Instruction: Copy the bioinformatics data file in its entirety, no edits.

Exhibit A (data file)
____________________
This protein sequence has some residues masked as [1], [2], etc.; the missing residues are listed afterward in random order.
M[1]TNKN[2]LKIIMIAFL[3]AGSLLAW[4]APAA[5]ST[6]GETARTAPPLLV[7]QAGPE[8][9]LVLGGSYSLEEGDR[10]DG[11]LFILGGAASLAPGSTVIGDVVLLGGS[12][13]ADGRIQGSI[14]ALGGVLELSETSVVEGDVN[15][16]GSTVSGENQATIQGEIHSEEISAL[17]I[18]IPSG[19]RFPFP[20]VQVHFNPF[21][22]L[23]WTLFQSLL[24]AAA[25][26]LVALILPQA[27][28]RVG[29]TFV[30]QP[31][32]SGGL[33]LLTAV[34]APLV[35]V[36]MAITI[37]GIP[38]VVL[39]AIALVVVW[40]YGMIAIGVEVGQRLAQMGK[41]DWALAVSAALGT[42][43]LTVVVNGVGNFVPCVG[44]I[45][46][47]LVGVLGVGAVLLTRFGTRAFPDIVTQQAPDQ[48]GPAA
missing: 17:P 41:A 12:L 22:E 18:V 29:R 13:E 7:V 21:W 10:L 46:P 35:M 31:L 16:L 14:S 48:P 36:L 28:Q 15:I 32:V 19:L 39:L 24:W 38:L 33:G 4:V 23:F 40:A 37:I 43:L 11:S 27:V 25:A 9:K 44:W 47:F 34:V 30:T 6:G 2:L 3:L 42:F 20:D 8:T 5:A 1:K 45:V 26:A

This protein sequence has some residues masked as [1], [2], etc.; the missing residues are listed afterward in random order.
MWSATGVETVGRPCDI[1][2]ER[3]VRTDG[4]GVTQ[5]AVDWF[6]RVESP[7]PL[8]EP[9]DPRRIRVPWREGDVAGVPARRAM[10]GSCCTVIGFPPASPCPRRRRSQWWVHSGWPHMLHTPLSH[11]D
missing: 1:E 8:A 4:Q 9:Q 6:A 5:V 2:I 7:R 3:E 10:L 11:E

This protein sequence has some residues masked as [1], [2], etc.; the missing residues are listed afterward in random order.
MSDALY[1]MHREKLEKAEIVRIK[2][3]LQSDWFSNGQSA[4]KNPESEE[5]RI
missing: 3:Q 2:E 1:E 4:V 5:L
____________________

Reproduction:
This protein sequence has some residues masked as [1], [2], etc.; the missing residues are listed afterward in random order.
M[1]TNKN[2]LKIIMIAFL[3]AGSLLAW[4]APAA[5]ST[6]GETARTAPPLLV[7]QAGPE[8][9]LVLGGSYSLEEGDR[10]DG[11]LFILGGAASLAPGSTVIGDVVLLGGS[12][13]ADGRIQGSI[14]ALGGVLELSETSVVEGDVN[15][16]GSTVSGENQATIQGEIHSEEISAL[17]I[18]IPSG[19]RFPFP[20]VQVHFNPF[21][22]L[23]WTLFQSLL[24]AAA[25][26]LVALILPQA[27][28]RVG[29]TFV[30]QP[31][32]SGGL[33]LLTAV[34]APLV[35]V[36]MAITI[37]GIP[38]VVL[39]AIALVVVW[40]YGMIAIGVEVGQRLAQMGK[41]DWALAVSAALGT[42][43]LTVVVNGVGNFVPCVG[44]I[45][46][47]LVGVLGVGAVLLTRFGTRAFPDIVTQQAPDQ[48]GPAA
missing: 17:P 41:A 12:L 22:E 18:V 29:R 13:E 7:V 21:W 10:L 46:P 35:M 31:L 16:L 14:S 48:P 36:L 28:Q 15:I 32:V 19:L 39:L 24:W 38:L 33:G 4:V 23:F 40:A 37:I 43:L 11:S 27:V 25:A 9:K 44:W 47:F 34:V 30:T 6:G 2:L 3:L 42:F 20:D 8:T 5:A 1:K 45:V 26:A

This protein sequence has some residues masked as [1], [2], etc.; the missing residues are listed afterward in random order.
MWSATGVETVGRPCDI[1][2]ER[3]VRTDG[4]GVTQ[5]AVDWF[6]RVESP[7]PL[8]EP[9]DPRRIRVPWREGDVAGVPARRAM[10]GSCCTVIGFPPASPCPRRRRSQWWVHSGWPHMLHTPLSH[11]D
missing: 1:E 8:A 4:Q 9:Q 6:A 5:V 2:I 7:R 3:E 10:L 11:E

This protein sequence has some residues masked as [1], [2], etc.; the missing residues are listed afterward in random order.
MSDALY[1]MHREKLEKAEIVRIK[2][3]LQSDWFSNGQSA[4]KNPESEE[5]RI
missing: 3:Q 2:E 1:E 4:V 5:L